Sing lustily and with good courage. Beware of singing as if you are half dead or half asleep, but lift up your voice with strength. Be no more afraid of your voice now, nor more ashamed of it's being heard than when you sung the songs of Satan.2
And if he was around today, he would probably say, "than when you cheered the football team."
New Covenant worship includes instruments (v. 2d)
Next, I want you to notice that verse 2 ends by showing that this singing was accompanied by harps. There was instrumental music in this worship service. If they are harps of God, they are authorized by God. And because there is a huge debate in some circles on whether the Bible truly authorizes musical instruments in worship or whether they were only used in the temple and only used by Levites, I want to spend a bit more time on this point. In a sermon I cannot do this subject justice, so I have written a large book that deals with every objection and solidly roots the use of instrumental music in the Bible. But let me at least introduce the subject to you in a preliminary way.
If there are harps of God, then God must have authorized them somewhere. Where does He do this? In my book I show that He authorizes their use in the law of Moses, in the life of David - especially the tabernacle of David, which was quite different from the temple, in the Psalms, the prophets, and in the New Testament. And the commands that are given are not just given to male Levites in temple worship (as some people claim), but those commands go way beyond the temple to commanding instruments in synagogue worship, and indeed to Gentile believers in other lands. I've written down in my notes here some sample verses that show that God allowed Levites (1 Chron. 15:16; 2 Chron. 7:6) and non-Levites to play instruments. Some of the non-Levites include prophets (1 Sam. 10:5), kings (2 Sam. 6:4; Is. 38:20), ordinary citizens (Ps. 33:1-3; 2 Sam. 6:5), males (1 Chron. 13:8; 15:16) and females (Ex. 15:20; Ps. 68:25). And each of the Scriptures I have behind those categories give commands from God to accompany the singing of corporate worship with musical instruments if those people are adequately skilled and if they have the character qualifications that are laid out in Scripture. The instrumental worship that God speaks against is that which comes from a bad heart (Eph. 5:19) or that which is produced by those with a lawless life (Amos 5:23). But the point is, God delights in the music of the upright. It was not just a command for Levites in the temple. It was a universal command.
And by the way, God's delight in instrumental music started long before the time of Moses. According to Job 38 and Ezekiel 28, God created instruments for angels to use in worship before God even created man. In fact, Job 38:7 says that all the angels burst into songs of worship on day one of creation when they watched God amazingly create the earth out of nothing. They could not help but stand in awe of God and rejoice in song and praise Him. And Lucifer was an upright angel on that day who accompanied the singing with tamborines and pipes according to Ezekiel 28:13. And in that passage God called that musical accompaniment "perfection" and "beauty" (Job 38:6-7; Ezek. 28:12-15). It was beautiful to God. It was perfect for Him. God has enjoyed worship accompanied by instruments from day one of creation to the end of the book of Revelation (such as Revelation 5:8; 14:2; 15:2).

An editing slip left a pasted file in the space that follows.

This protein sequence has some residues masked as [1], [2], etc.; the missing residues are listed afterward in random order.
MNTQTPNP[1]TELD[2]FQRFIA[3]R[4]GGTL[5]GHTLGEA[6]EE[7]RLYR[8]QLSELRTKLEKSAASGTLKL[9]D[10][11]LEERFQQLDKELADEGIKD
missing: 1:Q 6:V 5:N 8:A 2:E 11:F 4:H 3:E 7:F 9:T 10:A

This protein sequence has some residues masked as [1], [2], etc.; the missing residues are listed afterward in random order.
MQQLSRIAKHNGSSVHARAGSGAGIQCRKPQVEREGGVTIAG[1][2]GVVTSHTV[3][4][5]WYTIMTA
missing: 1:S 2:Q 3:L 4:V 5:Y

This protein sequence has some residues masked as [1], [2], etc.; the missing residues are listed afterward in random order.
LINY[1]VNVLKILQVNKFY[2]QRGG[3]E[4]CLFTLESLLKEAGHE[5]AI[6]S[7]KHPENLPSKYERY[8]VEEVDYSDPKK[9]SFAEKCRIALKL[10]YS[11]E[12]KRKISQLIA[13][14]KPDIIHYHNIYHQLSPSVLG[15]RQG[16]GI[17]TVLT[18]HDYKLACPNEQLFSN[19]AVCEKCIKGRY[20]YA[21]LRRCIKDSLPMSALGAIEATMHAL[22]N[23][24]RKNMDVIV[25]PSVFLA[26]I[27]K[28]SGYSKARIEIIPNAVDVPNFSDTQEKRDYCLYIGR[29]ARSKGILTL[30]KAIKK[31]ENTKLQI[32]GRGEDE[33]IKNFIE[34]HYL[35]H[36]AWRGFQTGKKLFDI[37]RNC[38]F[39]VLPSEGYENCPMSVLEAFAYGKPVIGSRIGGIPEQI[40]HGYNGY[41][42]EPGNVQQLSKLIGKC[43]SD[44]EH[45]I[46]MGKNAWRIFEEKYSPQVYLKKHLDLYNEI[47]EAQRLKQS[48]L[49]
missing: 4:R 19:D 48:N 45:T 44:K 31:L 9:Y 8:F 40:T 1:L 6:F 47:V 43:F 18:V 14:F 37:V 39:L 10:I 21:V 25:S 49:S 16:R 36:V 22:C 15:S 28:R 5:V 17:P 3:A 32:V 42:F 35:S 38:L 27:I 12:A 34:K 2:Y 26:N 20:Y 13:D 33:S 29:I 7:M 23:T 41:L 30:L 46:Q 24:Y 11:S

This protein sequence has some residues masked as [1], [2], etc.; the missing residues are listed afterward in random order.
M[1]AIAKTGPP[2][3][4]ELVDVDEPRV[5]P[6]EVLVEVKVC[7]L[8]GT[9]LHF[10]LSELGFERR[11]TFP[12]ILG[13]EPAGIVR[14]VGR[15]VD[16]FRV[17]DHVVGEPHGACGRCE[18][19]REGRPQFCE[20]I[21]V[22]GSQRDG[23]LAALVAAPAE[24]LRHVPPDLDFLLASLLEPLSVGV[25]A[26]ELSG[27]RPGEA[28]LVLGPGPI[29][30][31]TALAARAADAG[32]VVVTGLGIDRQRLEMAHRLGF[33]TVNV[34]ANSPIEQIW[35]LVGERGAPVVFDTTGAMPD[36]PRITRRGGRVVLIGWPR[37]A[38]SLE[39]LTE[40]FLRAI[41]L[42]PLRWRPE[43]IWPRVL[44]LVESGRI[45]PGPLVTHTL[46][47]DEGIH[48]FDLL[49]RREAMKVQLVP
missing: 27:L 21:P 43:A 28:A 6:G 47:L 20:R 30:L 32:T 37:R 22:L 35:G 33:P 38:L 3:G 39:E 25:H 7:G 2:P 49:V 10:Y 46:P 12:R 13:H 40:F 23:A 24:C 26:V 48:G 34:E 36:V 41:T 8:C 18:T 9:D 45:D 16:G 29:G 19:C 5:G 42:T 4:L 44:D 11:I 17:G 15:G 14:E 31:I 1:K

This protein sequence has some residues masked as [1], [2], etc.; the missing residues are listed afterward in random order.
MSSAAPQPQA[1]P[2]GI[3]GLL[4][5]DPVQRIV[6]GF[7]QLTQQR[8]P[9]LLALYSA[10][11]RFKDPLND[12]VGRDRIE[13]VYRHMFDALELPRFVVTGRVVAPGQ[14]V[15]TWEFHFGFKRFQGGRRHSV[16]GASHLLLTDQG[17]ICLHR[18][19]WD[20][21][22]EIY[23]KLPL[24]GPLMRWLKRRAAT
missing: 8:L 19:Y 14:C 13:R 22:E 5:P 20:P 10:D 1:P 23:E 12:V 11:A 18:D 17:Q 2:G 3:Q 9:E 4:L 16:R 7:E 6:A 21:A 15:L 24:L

And he wants us to glory in the same music. He wants us to pray, “Thy kingdom come; Thy will be done on earth as it is in heaven.” If heaven is the pattern for everything we do (as Colossians 3:1-2 says that it should be), then our worship music on earth should be patterned after the worship music of heaven. This involves not only singing new songs (such as the songs given in Rev. 3:8,11; 5:9,12,13; etc.), but also valuing the instrumental music that God loves so much (and which is seen throughout Revelation - Rev. 5:8; 14:2; 15:2; etc.).
This is no different than what happened in the Old Testament worship of temple and synagogue. God showed Moses “the pattern” for their worship by showing him what happened in heaven and then having Moses imitate that worship on earth (Ex. 25:40; 26:30; Numb. 8:4; Acts 7:44; Heb. 8:5). It was not enough for heaven to be beautified with such music. God’s heavenly kingdom invaded earth’s earthly kingdom and enabled David to affirm that the “praise of the upright is beautiful” (Ps. 33:1), and it is said to be beautiful in the context of being accompanied by the same kind of instrumental music that characterized heaven (and you can see that instrumental accompaniment in the next two verses). Just as there are “harps of God” in heaven in our passage of Revelation 15:2, there are “musical instruments of Jehovah” on earth (2 Chron. 7:6).
In my book I seek to demonstrate in depth how the Booth of David was the paradigm for the New Testament church worship. It included non-Levites and even Gentiles playing instruments in worship by God's authorization. They couldn't do that in the temple, but they did do that in the synagogues and in the tabernacle of David. It was foreshadowing the New Testament worship of the New Covenant according to Amos 9:11,12 and Acts 15:15-17. I am skimming over just a handful of my arguments in my book, and I am doing so in a very cursory way. But because some have asked for a bit more proof, I am trying to give it.